6. Spiritual Changes--The individual's relationship with the spiritual side of life is strengthened as a result of having lived through (and survived) the experience.

7. Acceptance--This stage involves the restoration of self-esteem, and the acceptance of the consequences and boundaries of the new reality.

8. Humor--Smiles, laughter, and a sense of humor return to the individual and help in the healing process. There's a renewed sense of joy in life.

9. Activity and Action--Where once the individual had been restricted or immobilized by the change, he or she now returns to activity, action, and improved productivity. Travel and group activities become more interesting.

10. New Goals--In this final stage, the individual is able to focus on the positive aspects of whatever change occurred, and on new goals and activities. He or she takes comfort in Ashley Brilliant's line, "I may not be totally perfect, but parts of me are excellent!"

When faced with an unexpected, unpleasant change, you may not go through all 10 of these stages in this order, but it helps to keep them in mind. While it can seem as if life changes nearly drown us at times, by and by we see that it's only through meeting the challenges of change that we can grow.

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I'll Change If You Tell Me What You Really Want

I watched as my client, the new President of his company's largest business, orchestrated a full day of presentations with the top 100 managers in the business unit. It was textbook-perfect:

a. He laid out the evidence supporting the need for a change in the corporate culture

b. His direct reports took turns offering their support for each of the proposed elements of change and were clearly genuine in their efforts

c. He invited spontaneous discussion and got it all along the way.

d. And he closed with a clear visual summary of how the culture was supposed to change.

 Do Any Of These Sound Familiar?

Here are the first few:


Risks: Take more.

Communicate more: When you have information, err on the side of sharing more with more people across all the businesses.

Decision Making: Think strategically.

ChangeThese were the first three of eight items. Each was discussed in ways that highlighted how, for example, risk-taking had helped Company X or Strategic Decision Making had helped Company Y. The fact of the matter is, who can argue with the importance of what's listed above?

Which is why at the end of the session the really important question was asked from the audience of man
agers. This is an exact quote.

Manager: "I really think all of these things we discussed today are important. I just need to know one thing: "What, exactly, do you want me to do?"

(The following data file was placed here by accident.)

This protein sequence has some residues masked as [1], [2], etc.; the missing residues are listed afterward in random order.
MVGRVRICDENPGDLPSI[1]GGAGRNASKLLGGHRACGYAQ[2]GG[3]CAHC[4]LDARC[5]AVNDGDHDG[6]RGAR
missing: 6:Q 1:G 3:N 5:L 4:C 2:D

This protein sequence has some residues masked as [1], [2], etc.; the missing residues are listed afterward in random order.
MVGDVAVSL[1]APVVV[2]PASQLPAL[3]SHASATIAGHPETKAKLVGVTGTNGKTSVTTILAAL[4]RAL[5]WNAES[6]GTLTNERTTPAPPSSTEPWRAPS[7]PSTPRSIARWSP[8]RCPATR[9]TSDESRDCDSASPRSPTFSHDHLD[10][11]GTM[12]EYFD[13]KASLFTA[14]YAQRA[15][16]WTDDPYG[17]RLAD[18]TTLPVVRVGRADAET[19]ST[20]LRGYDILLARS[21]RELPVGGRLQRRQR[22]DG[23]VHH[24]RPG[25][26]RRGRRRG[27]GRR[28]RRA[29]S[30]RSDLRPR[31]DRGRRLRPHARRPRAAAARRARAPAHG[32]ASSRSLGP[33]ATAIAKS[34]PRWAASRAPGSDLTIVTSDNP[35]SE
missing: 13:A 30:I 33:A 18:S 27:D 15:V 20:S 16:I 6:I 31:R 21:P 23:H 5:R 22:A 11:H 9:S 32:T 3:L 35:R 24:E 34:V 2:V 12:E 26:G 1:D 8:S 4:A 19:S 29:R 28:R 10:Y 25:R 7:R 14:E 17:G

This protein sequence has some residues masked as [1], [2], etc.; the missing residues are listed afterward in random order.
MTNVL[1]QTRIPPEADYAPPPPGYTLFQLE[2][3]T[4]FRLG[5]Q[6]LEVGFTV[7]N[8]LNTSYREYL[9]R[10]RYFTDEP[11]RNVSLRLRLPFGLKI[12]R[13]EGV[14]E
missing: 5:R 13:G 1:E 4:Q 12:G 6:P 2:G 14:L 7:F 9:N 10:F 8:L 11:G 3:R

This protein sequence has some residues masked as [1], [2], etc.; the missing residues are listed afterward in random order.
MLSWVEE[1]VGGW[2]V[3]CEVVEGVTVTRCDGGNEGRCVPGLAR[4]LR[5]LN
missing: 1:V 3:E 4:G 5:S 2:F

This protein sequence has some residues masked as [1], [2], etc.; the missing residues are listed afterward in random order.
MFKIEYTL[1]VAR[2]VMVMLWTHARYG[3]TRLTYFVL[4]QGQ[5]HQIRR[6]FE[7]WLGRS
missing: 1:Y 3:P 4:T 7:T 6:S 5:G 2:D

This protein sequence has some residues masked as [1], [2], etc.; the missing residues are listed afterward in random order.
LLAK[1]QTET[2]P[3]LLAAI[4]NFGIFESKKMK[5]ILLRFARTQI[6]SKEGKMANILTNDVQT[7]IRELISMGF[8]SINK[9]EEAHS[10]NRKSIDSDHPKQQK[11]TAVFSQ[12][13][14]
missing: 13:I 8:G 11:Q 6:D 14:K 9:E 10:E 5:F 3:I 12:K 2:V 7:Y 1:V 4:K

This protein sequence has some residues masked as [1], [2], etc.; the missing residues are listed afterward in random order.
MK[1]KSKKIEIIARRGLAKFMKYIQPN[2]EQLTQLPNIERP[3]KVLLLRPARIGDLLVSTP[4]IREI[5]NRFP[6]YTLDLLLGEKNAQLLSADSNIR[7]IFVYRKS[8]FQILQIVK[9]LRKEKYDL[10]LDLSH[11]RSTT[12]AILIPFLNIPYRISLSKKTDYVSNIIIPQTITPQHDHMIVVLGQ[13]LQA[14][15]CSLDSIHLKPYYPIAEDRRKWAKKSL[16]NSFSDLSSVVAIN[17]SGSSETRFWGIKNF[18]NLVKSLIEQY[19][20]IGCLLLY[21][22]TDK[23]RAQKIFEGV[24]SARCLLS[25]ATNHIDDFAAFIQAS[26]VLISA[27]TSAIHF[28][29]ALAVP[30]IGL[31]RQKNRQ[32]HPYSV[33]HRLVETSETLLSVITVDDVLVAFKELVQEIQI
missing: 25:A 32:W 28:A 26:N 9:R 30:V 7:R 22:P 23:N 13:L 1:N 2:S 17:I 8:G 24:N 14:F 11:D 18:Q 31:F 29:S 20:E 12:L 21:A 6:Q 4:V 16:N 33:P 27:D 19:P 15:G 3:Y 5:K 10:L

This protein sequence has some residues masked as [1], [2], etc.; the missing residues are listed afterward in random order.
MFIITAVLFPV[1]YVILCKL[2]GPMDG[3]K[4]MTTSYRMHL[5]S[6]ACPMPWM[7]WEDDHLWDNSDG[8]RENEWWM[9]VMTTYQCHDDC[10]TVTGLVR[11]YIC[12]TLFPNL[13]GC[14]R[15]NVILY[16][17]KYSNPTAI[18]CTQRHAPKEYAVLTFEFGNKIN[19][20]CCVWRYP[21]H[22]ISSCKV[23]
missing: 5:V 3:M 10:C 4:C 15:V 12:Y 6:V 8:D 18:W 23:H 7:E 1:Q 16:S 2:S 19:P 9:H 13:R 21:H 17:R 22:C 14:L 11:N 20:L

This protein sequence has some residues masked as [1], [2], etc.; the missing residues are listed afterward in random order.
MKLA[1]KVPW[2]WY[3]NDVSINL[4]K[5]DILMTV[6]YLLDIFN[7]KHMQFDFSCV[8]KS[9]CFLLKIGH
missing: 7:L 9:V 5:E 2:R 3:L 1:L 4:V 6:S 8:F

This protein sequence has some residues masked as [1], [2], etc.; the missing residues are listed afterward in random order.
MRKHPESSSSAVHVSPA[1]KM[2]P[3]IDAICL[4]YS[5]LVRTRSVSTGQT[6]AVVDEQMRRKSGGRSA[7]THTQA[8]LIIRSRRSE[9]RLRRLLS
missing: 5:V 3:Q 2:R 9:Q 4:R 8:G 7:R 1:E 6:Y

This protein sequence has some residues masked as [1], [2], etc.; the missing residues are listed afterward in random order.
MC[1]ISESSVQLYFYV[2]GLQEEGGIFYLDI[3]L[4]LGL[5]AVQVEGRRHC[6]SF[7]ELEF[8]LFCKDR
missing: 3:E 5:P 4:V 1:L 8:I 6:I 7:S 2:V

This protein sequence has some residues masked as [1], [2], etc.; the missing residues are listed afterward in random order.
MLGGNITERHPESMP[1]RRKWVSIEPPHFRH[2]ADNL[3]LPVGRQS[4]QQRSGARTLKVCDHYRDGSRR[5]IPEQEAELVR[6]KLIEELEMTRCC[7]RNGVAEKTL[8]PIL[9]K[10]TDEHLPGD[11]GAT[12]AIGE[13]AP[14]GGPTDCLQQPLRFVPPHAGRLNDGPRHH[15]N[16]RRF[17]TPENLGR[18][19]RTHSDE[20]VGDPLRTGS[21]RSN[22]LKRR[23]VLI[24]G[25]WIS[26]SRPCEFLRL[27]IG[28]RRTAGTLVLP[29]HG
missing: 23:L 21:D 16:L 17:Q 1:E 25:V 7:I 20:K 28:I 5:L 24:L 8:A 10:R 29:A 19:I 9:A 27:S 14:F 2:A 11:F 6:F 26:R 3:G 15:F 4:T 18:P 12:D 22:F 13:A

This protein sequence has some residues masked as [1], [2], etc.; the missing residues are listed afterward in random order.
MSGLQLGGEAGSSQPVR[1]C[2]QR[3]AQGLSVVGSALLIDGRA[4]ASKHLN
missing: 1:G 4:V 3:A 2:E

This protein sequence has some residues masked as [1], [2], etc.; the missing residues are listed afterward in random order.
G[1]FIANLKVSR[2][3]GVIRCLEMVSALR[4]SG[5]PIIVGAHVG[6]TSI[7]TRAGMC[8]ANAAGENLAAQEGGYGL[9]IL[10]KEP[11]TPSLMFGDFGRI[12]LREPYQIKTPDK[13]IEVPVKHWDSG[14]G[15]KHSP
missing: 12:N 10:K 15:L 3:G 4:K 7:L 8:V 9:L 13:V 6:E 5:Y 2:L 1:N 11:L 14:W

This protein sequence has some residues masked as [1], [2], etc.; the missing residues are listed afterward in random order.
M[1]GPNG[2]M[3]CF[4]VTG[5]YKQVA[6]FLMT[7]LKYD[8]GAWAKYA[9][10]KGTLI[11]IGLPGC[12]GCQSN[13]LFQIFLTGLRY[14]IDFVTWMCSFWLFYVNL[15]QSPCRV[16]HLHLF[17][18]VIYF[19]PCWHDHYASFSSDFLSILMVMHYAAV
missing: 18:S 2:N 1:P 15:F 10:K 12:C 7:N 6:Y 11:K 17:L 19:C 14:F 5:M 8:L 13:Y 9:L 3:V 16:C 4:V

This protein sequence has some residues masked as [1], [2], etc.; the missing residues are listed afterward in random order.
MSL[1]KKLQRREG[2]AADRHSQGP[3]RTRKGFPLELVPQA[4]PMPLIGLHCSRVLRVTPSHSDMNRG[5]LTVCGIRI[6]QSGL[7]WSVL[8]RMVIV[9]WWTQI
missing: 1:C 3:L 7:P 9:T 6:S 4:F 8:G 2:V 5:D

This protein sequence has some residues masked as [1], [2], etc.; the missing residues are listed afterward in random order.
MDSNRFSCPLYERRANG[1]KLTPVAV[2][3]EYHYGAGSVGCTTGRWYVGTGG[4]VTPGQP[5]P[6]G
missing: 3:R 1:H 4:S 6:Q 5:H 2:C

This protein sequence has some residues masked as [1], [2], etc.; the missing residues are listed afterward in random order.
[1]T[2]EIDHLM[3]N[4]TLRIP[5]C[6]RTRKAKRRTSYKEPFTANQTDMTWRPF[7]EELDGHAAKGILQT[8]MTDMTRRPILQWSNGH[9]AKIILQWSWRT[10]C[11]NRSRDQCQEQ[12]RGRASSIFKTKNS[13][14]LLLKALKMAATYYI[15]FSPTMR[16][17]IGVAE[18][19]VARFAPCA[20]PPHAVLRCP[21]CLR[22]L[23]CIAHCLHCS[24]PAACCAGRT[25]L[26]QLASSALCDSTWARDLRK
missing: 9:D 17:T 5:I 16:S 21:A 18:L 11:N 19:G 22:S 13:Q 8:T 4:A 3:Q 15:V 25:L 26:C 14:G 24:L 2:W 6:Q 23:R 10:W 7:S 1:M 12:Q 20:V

President: "             "      
(yes, that was the response).

As the President's consultant, I learned a lesson that I haven't forgotten: Visionary changes can be captured with images and big picture ideals; Behavioral changes need to be grounded in the specific.

Make your changes specific so that people know what to do and can tell whether or not they got it right.


Things like Risk, Communications, and Strategic Decision-Making are great topics for philosophical conversation and painting the big picture. If you want people to change what they are doing, then you need to tell them what to do in a way that they can act on and know that they are doing it right.

Here's What That Looks Like

Take more risks. 

Example: "When you are deciding to open up a new sales territory, go ahead once you've determined that there is at least a 60% chance of success. Don't wait until 90%."

If I'm the individual, now I know what the rules are and how I can determine whether or not I did it properly.                        


Communicate more.

Example: "When you have new information regarding one of our customers in Sweden, send it out the same day to all of our business unit Sales Managers in Europe."

If I'm the individual, now I know what the rules are and how I can determine whether or not I did it properly.  

Decision-Making.

Example: "When you and your team make decisions, measure the options against the two-year plan and choose the one that moves us closer within the budget allocated."

Change Management continues to captivate organizational leaders seeking to introduce "change" with as much acceptance and as little disruption as possible That's a good thing. There's always something new going on no matter where you work. Which makes it even more important to be able to do it and not just become captivated by the theories.

What's your experience with change initiatives?

One more time: Make your changes specific so that people know what to do and can tell whether or not they got it right.

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Changes and Changing Talents

It's a win for everyone when you find the kind of organization in which your talents can flourish.

But we live in a working-world filled with changes:

1. A CEO may decide it's more profitable to become a manufacturing-focused company than a sales & marketing-driven organization.

2. Mergers and acquisitions create new cultures. New cultures lead to new values and priorities.

3. Customers change their technology, causing your company to change it's tech service response.

4. Downsizing. Fewer people, more responsibilities for those remaining.

Scratching_head What Happened to the Talent?

I've watched each of the above grow into a crisis of confidence for employees and employers:

  • Mysteriously, you don't feel as talented and capable as before.
  • At the same time, the organization is wondering where it's talented people went.

Fact: no one suddenly got stupid!

Second fact: Something else will now need to change.

You or Them?